My name is Rachel O’Neal and, awkward introductions aside; I’m an aspiring journalist. I love to write, although you’ll never see me carrying a notebook for anything but school. I tend to hide what I write despite wanting to write for the masses. My experience with media and technology is limited. I have been told quite frequently that I am an old lady trapped in a 19-year-old’s body. It’s true, I love MASH, sewing and wandering the streets; but I’m not entirely media averse.
The Huffington Post is where I go to get news and information, although when I find something interesting, I will search high and low to find unbiased sources for stories I think are thought-provoking. In search of a source I’ve been known to turn over every rock, check under every bridge, and travel to lands far away. Okay so that was hyperbole but if I’m interested in a story I will run down every news article before I develop an opinion. For me that is the most irritating part of news media. However, I do think that most dedicated journalists attempt to publish non-biased information but our biases are so inherent inside of us that we tend to subconsciously write our biases in or they’re injected by the public, as journalist Jonathan Stray contends.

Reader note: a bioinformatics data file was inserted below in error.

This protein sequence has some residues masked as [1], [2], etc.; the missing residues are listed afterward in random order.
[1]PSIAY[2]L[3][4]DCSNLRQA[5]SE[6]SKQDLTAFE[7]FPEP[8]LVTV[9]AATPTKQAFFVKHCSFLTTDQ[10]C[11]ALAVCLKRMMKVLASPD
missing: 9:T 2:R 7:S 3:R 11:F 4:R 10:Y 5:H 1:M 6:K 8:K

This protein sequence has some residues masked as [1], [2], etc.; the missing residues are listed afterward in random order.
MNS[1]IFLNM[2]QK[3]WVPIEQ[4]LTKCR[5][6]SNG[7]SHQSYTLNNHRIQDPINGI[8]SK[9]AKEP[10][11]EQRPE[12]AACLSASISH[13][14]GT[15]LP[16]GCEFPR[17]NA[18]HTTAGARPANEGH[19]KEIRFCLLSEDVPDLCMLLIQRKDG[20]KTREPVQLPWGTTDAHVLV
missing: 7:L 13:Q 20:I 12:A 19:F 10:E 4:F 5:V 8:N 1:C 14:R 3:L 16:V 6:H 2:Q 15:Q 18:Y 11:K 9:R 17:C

One of the best things about journalists is that their reputation is constantly on the line. Personally, honesty is a value held near and dear to my heart. For better or worse I attempt to tell the truth, as I understand it, regardless of whether or not it will get me in trouble. In the interest of honesty I will admit to not understanding programming in the slightest. I will also admit that I worry a great deal about how dependent we are on media. We are constantly inundated with information; which may not be the worst thing in the world from an informational standpoint but new studies have shown that it has drastically changed the way we think and how long we can pay attention. This dependence has created a problematic reality where people have become incredibly partisan because they can choose how they consume media. For example, a democrat can choose to only look at sites that support democratic issues while ignoring other sources of potentially useful information. This information overload isn’t all bad; in fact, it’s made impossible things possible. It has given revolutionaries access to one another, friends a chance to stay up to date on each other’s lives despite distance and brought justice, if only in the eyes of society, to perpetrators of crime. Media has fundamentally changed our society, whether for good or bad remains to be seen.